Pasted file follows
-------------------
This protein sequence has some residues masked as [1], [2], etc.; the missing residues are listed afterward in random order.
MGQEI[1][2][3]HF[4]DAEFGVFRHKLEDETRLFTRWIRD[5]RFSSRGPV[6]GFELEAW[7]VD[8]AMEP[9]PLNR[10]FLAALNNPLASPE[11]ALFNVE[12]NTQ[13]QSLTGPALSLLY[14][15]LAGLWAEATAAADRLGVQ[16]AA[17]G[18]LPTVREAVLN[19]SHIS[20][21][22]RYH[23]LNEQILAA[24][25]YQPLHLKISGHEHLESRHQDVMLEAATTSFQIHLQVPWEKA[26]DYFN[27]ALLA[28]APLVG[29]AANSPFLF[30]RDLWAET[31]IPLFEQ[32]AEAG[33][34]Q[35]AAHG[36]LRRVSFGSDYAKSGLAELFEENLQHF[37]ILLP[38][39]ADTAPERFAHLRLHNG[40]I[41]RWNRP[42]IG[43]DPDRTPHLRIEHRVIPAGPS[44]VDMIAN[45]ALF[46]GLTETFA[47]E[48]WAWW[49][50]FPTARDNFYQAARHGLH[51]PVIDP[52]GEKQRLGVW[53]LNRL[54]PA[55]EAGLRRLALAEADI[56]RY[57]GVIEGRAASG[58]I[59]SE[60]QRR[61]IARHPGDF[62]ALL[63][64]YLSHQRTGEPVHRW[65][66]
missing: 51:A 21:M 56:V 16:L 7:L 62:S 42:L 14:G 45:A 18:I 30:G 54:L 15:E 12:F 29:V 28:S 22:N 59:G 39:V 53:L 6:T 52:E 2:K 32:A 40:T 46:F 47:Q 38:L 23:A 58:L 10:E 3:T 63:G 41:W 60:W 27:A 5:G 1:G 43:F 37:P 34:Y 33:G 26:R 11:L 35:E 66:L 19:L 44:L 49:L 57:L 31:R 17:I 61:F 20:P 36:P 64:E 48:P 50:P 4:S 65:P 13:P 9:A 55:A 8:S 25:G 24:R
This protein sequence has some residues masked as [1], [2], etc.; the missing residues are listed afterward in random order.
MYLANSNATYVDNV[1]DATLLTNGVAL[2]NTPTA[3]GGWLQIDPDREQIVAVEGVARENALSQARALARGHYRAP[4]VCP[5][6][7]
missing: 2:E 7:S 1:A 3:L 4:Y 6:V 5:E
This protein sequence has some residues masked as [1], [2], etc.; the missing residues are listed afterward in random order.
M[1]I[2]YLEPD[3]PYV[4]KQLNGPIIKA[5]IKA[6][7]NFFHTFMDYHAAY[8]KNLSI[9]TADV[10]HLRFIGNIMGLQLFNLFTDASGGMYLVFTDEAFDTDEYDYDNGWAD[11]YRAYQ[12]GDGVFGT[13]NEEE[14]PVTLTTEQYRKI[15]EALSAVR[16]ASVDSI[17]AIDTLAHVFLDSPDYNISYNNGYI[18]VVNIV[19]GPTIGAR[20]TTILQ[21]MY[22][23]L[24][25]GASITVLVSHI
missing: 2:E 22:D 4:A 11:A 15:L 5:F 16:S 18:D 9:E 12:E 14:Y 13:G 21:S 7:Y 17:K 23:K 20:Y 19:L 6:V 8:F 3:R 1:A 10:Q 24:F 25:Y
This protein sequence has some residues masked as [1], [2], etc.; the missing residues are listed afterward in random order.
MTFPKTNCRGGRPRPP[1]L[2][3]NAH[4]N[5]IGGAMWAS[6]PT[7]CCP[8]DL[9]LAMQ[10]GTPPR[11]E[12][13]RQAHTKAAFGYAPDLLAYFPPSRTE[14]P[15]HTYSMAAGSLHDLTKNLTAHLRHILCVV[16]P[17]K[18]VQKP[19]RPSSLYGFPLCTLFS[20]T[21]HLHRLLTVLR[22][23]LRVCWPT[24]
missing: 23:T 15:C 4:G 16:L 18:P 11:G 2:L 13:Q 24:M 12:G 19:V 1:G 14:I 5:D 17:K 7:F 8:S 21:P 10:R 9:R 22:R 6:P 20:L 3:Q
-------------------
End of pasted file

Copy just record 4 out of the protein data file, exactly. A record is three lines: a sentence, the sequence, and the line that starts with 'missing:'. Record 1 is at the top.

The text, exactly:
This protein sequence has some residues masked as [1], [2], etc.; the missing residues are listed afterward in random order.
MTFPKTNCRGGRPRPP[1]L[2][3]NAH[4]N[5]IGGAMWAS[6]PT[7]CCP[8]DL[9]LAMQ[10]GTPPR[11]E[12][13]RQAHTKAAFGYAPDLLAYFPPSRTE[14]P[15]HTYSMAAGSLHDLTKNLTAHLRHILCVV[16]P[17]K[18]VQKP[19]RPSSLYGFPLCTLFS[20]T[21]HLHRLLTVLR[22][23]LRVCWPT[24]
missing: 23:T 15:C 4:G 16:L 18:P 11:G 2:L 13:Q 24:M 12:G 19:V 1:G 14:I 5:D 17:K 7:F 8:S 21:P 10:R 9:R 22:R 6:P 20:L 3:Q